A new hire isn’t interesting. But why are you hiring? If it’s just a straight replacement, then move along – nothing new to see here. But are you expanding into new territories? Pushing a particular growth strategy? That could be news.
A new service isn’t news. But what’s the problem that the service solves? Does it save time or money? Does it make something obsolete? Is it a game-changer? That can make it news.
“My Company to host XXX webinar on XX date” - no news value here. But there is potentially news value in “XXX webinar to reveal ABC” or “ABC to be debated by XXX”. The news value in a webinar is likely to be in what is being covering and why the webinar is taking place (and not just that it is happening and when it's happening). Asking these questions can help to uncover the heart of the story.
An industry award is great, but also not news. It can become news by focussing on the reasons behind the award – what was changed? What was the impact? In other words, not that an award has been won, but what the reason was for winning it.
(It's here, in identifying the heart of the story, where the PR professional really earns their crust: taking what's happening and communicating why it's happening and what that means for customers.)
The Importance Of Objectivity
When assessing whether something is news and how to make the most of that story, objectivity is vital. Remember that your customers, potential customers, the media, specialists, bloggers, analysts and others simply won’t view your company with anything like the same degree of importance that you do. (Sure, if you’re Apple then a change in fleet policy can be news. But few companies carry this newsworthiness simply for existing.)
Many will view your news with a degree of cynicism. So, it’s really important that it is newsworthy. That it’s factual; objective. That you find ‘the story within the story’ and aren’t pushing what seems important to you.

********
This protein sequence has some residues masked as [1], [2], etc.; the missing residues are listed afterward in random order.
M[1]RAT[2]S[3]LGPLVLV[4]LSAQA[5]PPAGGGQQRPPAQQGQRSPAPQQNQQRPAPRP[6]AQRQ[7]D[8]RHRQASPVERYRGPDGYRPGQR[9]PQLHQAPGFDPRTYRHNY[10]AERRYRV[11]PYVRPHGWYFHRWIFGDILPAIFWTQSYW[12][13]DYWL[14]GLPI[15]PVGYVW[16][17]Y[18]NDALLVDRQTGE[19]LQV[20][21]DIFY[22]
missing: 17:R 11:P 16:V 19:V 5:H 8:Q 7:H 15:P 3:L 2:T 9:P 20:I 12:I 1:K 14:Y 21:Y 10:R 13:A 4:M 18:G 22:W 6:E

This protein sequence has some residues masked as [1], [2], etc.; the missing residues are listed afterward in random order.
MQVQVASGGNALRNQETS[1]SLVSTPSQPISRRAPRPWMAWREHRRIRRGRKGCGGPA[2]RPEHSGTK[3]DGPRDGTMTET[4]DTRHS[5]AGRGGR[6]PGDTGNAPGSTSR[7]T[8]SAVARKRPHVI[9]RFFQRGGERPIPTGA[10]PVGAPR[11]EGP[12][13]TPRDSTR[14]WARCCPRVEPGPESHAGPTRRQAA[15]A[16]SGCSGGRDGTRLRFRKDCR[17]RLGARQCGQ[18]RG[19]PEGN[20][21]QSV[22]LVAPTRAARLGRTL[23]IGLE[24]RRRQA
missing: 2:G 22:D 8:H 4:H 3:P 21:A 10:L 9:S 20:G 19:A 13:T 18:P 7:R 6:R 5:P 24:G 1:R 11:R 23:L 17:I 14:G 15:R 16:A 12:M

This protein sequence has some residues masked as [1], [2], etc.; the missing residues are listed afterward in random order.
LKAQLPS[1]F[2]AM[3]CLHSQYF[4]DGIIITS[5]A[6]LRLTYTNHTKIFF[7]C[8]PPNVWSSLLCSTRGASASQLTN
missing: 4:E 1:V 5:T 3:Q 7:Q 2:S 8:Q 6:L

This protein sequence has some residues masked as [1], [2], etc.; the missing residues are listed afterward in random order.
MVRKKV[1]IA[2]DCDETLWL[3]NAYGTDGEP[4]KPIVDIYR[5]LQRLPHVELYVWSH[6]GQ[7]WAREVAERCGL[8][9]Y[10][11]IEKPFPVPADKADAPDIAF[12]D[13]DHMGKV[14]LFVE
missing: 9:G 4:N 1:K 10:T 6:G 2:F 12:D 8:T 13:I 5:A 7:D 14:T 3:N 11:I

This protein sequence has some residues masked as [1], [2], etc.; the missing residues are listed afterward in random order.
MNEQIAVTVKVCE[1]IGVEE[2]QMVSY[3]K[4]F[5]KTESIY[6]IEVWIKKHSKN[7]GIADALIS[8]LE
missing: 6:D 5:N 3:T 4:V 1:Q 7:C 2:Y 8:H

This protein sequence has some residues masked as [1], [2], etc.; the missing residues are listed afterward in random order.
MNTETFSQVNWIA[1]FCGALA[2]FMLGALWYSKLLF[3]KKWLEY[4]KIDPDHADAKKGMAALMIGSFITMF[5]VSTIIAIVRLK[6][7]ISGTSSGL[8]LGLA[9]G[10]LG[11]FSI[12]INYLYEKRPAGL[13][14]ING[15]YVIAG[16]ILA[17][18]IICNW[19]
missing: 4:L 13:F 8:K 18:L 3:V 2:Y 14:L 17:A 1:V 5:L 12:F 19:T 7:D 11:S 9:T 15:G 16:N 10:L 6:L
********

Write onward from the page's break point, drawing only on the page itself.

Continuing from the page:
Passing The Newsworthiness Tests
These two questions: “is it news?” and “what’s the real story here?” should be considered as the entrance examination for all press releases. They are questions which need honest answers. If the answers don’t measure up, it’s not news no matter how hard you spin it.
Creating a press release about something that isn’t news can damage your reputation with the media (they’re smart cookies – they’ll see you as a company peddling ‘business as usual’ as news). It can damage your reputation with customers and prospects, who may think you have little of value to say – yet you seem to be shouting all the time. And it can damage your reputation internally – stakeholders are more likely to feel that the press release bombed because it wasn’t well-written or well-placed rather than accept that the story wasn’t up to much.
If a story’s not newsworthy, better to be honest with stakeholders up-front than waste time on it. If the story seems like it should or could be news, then focus your writing on what’s important – not how the topic of the press release affects your company, but how it affects the outside world.
But where a story fails both of these tests, then it would be far better to kick it into the long grass – and spend your time on something more productive. Such as writing a press release that is news – and one that is far more likely to be both distributed and read.
‘Newsworthiness’ - co-written by Peter Labrow, a content marketing consultant and owner of Labrow Marketing, and Rob Clarke, founder of Training Press Releases.